The Children’s Hour
MARCH 12 – 21, 2020
CANCELLED due to COVID-19 Pandemic
By Lillian Hellman
Director Peter McGuire
Written in 1934, Lillian Hellman’s potent exploration of the power of lies – and the culture of fear which allows them to thrive – remains startlingly relevant in our era of”fake news” and online deception.
Lifelong friends Karen and Martha are the headmistresses of a prestigious all-girls boarding school in a small New England town in the months preceding WWII.When a vengeful pupil whispers a rumour that the two women are having an affair, it triggers a devastating chain of consequences, entangling their entire school in this toxic story of deceit. At the peril of destroying their careers, their relationships, and their lives, Karen and Martha courageously risk public shame and fight for the truth to be heard.
“The Children’s Hour” is presented by special arrangement with Dramatists Play Service., New York.
Lillian Hellman (1905-1984) was an American playwright, screenwriter and memoirist.
Her debut hit The Children’s Hour premiered in November 1934 and ran for 691 performances, setting a new record for the longest single-venue run of a play. Despite the success of The Children’s Hour, the play was boycotted by the Pulitzer Prize selection panel and banned in Boston, Chicago, and London. This controversy became a recurring theme in Hellman’s life.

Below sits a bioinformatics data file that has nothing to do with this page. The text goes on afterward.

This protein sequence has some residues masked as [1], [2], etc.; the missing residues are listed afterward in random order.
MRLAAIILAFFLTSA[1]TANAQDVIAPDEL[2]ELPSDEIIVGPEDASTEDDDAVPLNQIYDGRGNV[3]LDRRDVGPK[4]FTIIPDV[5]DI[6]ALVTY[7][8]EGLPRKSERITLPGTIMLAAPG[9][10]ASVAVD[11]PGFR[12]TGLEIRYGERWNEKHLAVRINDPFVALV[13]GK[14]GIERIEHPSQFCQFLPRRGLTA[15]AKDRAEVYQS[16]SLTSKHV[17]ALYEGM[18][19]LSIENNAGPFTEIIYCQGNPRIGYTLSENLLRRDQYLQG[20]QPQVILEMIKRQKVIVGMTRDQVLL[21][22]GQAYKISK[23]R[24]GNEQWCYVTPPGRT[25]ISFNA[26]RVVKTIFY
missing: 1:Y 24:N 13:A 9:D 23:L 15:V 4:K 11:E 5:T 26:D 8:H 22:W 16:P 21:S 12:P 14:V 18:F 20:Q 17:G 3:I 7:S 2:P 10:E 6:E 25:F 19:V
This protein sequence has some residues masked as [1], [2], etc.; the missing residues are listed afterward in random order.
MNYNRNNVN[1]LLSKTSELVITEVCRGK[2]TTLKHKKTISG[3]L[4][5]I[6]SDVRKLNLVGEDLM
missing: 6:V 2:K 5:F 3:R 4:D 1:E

According to a 1941 New Yorker profile, Hellman was the kind of “tough broad” who “can take the tops off bottles with her teeth.” She was vehemently anti-fascist and, amidst a fraught American political climate, Hellman was called before the House Un-American Activities Committee (HUAC) in 1952. Refusing to name names, Hellman famously proclaimed, “I cannot and will not cut my conscience to fit this year’s fashions.” As a result, Hellman was black-listed by the American film industry, however, she still reached success during her lifetime, with the adaptations of her writing receiving Academy Award recognition.
A self-proclaimed rebel, and so-called ‘difficult woman,’ Lillian Hellman was a prolific writer, a controversial iconoclast, and a 20th-century literary institution.
— Image caption: black and white photo of playwright Lillian Hellman from the 1930s to 1940s —
Beginning at Victoria’s McPherson Playhouse Peter has enjoyed a 30-year career in the professional theatre that has included stage management, production management, talent management, administration and producing. He has worked at several major regional theatres including long-term residencies at the National Arts Centre, the Charlottetown Festival and the Stratford Festival. He has toured regionally, nationally and internationally, and worked for the Maybox Group of theatres in London’s West End. Between 2003 and 2005 he was the Associate Conservatory Director at the American Conservatory Theatre in San Francisco. Happy to be back at the University of Victoria, Peter currently teaches acting, directing, production and management, and theatre survey courses to students from across the campus. He is the recipient of two Tyrone Guthrie awards. Peter holds a Masters degree in directing from the University of Victoria. Photo by Kate Loomer.